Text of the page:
December December!

                                                                                

I am writing this before the November AGM,  a social afternoon with a smaller show (reflecting our shorter days and less garden produce) but I do hope everyone had a good time, enjoyed the quiz and collected  hyacynths for the spring show.  Congratulations to all the cup and trophy winners and a big thank you to all the participants the club only exists because of you coming to the shows  entering your arts, crafts and produce.

December is sometimes called  onion month as traditionally you planted out onion seeds on boxing day. Likewise traditionally garlic cloves are planted outside in early winter before the shortest day. Garlic is useful to plant around the garden as a companion for roses, peppers, tomatoes, spinache and potatoes as it has deterent properties against aphids and flies.  

Vegetables often take a back seat this time of year as work focuses of trees and fruit bushes picking and planting new items for the garden or pruning the established none-stone fruit trees. Be careful to avoid pruning on a frost as if the sap freezes it can damage the tree or bush. Also if you have a garden pond and freezing weather is coming do leave a small ball or similar floating on top to prevent the pond freezing over (for your fish and wildlife’s health).

 

Brrr December’s here, the year is drawing to a close as we bed down and wait for spring to return, a quiet month. I call it the ‘bit of a month’ as there’s nothing major but there’s a bit of lots to do. A bit of emptying out, cleaning and tidying up the pots and greenhouse. A bit of cleaning the tools ready for next year. A bit of checking for diseases or hibernating bugs on plant leaves in the greenhouse. A bit of checking your harvest store removing any rotten fruits or veg. A bit of cutting back and clearing out the beds A bit of mulching. A bit of seed sorting and planning for next year. A bit of bottling up the fruit gins for Christmas and a bit of cooking fruit chutney and jams. I am overwintering some tomato, chilli and pepper plants for the first time this year to compare with next years new grown plants so a bit of bubble wrapping and fleecing the plants in the greenhouse.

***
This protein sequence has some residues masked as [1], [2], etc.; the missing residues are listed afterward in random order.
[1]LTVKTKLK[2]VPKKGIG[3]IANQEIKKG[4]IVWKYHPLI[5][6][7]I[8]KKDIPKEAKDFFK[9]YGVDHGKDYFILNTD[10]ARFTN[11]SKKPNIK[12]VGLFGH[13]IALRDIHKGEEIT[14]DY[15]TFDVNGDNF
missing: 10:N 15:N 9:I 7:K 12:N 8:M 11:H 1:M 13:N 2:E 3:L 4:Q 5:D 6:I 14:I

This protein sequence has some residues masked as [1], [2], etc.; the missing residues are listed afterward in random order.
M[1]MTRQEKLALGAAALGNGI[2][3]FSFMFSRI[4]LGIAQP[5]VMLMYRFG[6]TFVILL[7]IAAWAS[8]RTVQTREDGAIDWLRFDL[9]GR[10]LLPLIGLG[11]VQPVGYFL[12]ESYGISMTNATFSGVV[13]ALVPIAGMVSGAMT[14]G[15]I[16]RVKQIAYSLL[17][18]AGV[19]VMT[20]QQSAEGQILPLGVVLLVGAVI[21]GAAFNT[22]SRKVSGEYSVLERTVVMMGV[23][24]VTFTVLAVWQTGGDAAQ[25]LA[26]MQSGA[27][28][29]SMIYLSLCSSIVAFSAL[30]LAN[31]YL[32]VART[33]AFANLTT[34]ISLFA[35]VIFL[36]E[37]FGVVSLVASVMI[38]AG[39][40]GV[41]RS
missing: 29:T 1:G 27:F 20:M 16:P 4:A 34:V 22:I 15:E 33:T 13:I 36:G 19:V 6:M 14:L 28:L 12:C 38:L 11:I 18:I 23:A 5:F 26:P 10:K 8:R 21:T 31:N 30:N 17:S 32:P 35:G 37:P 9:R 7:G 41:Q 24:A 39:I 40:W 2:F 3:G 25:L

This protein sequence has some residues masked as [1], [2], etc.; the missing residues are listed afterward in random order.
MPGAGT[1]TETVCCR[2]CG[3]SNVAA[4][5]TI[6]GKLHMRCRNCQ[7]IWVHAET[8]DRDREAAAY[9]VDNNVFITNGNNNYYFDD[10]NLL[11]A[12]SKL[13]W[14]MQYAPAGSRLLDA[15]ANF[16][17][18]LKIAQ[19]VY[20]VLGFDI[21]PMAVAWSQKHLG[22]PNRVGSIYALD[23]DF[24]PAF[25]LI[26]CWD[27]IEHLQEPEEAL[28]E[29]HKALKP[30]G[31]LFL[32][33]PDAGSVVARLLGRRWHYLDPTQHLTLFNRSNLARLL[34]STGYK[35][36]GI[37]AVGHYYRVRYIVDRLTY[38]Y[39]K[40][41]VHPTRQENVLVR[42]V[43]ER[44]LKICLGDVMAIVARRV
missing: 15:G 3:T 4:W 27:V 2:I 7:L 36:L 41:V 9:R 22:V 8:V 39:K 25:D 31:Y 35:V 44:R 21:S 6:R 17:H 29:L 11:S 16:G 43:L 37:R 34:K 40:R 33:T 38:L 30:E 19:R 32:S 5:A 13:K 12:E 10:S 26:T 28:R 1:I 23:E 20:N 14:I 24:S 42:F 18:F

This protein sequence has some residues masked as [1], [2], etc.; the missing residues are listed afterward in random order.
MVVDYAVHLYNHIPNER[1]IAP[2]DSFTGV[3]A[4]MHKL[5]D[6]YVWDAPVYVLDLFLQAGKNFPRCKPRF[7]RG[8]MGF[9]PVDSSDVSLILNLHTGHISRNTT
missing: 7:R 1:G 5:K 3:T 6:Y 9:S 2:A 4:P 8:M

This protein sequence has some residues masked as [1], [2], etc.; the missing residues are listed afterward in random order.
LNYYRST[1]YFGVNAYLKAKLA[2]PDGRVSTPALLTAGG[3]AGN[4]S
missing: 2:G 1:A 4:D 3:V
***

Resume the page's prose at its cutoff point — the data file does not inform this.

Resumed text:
Finally don’t forget winter is the time for the soil to rest, recover and recharge. The same is true for the gardener so have a bit of relaxation and contemplation amidst the frenetic Christmas preparations.  

 

Enjoy all your produce and harvest at your Christmas dinners. 

 

Merry Christmas and good gardening all.  

 

Jacky Smith 

PS Please check the website for information and future show dates   https://www.egclub.co.uk